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Ellen DeGeneres leaves American Idol, Kara DioGuardi possibly out: Jennifer Lopez, Steven Tyler in?

UPDATE: TMZ is reporting that Kara DioGuardi has been fired from "Idol" and we'll come out of all this with a three-judge panel that consists of Randy Jackson, Jennifer Lopez and Steven Tyler.

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I'm not terribly surprised by news that Ellen DeGeneres is leaving "American Idol." I'm more concerned about how producers will fill her seat.

Once the news broke, a Deadline Hollywood report said Jennifer Lopez will take DeGeneres' place. "American Idol" executives have not confirmed the report.

Let's face it: DeGeneres was a poor match for "Idol" from the start. During the live shows, she sat through the episodes nervously, often wearing a pained expression. (Considering the caliber of last season's talent, it's not a surprising offense.)

When DeGeneres spoke, she often simply regurgitated another judge's comments -- or worse, compared a contestant to a type of food.

Sure, DeGeneres is funny and compassionate. But she just didn't offer the uniqueness required to sustain a show already accused of monotony.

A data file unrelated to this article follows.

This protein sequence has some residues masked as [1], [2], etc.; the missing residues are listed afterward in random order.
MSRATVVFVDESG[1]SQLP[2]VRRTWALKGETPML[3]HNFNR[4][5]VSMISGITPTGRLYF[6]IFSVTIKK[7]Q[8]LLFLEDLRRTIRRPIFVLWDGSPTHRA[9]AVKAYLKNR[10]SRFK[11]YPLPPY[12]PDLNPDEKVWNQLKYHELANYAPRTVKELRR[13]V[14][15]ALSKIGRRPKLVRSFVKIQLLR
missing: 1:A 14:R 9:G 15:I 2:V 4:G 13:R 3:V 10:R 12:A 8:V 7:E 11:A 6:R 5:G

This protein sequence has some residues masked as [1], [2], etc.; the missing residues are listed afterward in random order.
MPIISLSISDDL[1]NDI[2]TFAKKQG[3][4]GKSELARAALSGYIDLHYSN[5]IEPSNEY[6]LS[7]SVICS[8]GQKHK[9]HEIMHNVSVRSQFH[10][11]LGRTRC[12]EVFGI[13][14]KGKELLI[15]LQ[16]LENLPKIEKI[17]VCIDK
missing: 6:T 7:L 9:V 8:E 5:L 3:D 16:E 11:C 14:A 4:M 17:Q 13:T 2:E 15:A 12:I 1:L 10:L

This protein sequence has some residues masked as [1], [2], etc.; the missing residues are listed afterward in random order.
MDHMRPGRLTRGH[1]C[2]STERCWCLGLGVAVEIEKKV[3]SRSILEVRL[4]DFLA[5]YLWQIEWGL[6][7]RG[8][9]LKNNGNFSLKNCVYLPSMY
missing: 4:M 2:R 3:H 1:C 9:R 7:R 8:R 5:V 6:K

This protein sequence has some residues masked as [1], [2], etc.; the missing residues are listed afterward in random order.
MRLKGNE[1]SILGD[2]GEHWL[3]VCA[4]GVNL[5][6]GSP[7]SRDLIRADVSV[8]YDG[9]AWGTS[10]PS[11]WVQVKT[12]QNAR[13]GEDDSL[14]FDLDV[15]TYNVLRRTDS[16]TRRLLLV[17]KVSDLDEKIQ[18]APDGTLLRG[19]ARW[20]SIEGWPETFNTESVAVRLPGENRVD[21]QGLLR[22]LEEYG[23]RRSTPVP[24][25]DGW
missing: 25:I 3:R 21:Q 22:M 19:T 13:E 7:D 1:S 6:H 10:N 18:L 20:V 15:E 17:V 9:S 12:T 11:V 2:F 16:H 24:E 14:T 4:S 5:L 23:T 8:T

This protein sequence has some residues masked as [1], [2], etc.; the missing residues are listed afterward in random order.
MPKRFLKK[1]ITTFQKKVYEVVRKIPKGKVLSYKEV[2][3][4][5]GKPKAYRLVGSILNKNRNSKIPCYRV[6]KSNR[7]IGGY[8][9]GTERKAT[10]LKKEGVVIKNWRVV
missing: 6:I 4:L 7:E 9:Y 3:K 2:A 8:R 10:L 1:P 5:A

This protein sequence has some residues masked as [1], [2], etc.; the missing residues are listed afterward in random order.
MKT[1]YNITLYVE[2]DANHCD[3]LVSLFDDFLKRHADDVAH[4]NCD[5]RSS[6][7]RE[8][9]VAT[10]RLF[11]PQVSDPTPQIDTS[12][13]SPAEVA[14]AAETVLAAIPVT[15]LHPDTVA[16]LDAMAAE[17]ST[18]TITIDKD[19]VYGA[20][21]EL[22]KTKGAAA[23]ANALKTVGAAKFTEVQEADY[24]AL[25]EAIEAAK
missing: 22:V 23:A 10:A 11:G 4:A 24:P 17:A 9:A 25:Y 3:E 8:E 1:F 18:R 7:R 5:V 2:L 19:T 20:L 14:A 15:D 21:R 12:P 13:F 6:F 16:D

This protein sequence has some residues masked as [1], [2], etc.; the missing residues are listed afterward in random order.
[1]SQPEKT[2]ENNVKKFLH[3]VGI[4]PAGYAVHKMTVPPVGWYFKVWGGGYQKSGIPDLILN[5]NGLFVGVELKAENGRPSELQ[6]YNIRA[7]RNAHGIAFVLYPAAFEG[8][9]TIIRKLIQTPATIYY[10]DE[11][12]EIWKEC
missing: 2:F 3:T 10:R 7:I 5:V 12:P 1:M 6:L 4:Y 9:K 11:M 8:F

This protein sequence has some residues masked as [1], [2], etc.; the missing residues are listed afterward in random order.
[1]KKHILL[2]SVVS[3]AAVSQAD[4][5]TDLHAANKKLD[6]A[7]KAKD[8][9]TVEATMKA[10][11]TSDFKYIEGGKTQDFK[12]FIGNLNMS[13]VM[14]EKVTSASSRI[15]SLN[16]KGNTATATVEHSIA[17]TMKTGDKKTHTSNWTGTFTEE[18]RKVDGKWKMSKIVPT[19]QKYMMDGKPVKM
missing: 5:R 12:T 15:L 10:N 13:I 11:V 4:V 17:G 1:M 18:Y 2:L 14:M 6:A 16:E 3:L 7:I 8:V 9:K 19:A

So now we're about five months away from the "American Idol" Season 10 premiere and two judges' seats are vacant. Spots for Randy Jackson and Kara DioGuardi remain intact -- for now. DioGuardi reportedly has a year-to-year contract, however.

Simon Cowell's vacant seat has generated lots of speculation, with rumored "American Idol" judge candidates ranging from Jessica Simpson to Courtney Love.

Some sources say an announcement about Cowell's replacement could be made Monday. DeGeneres' official replacement is still uncertain.

Earlier this week, rumors surfaced that Nigel Lythgoe -- currently of "So You Think You Can Dance" -- might return to "Idol" as executive producer. He's previously said he'd consider replacing the entire panel of judges.

Here's another idea: How about not replacing DeGeneres at all? Let's go back to the three-judge format.

Having four judges already takes too much time. To allow for judges' comments, episodes are often ill-proportioned and run the risk of going overtime.

Even with the most insightful panel of judges, most performances only allow for so much feedback.

There are the phenomenal ones, when everybody offers some version of "great." There are the poor ones, when everybody offers some version of "bad." And there's everything in between, which puts us on the murky level that often generates incoherent analogies.

Beginning with the addition of DioGuardi as a fourth judge in Paula Abdul's days, "Idol" has already become too much about the judges and not enough about the contestants.

Things might be different if we didn't have the looming "who will replace Simon Cowell" inquiry.

Yet that search alone has downplayed the show's search for hidden talent and replaced it with a star-studded roster of potential celebrity judges.

When she auditioned for the show, original "American Idol" champ Kelly Clarkson stood out by briefly switching places with one of the "Idol" judges.

It reminded viewers of the boldness required from "Idol" contestants, and the lack of pretension required from the judges.

Let's revisit that focus before the search for a superstar becomes the search for a superstar judge.

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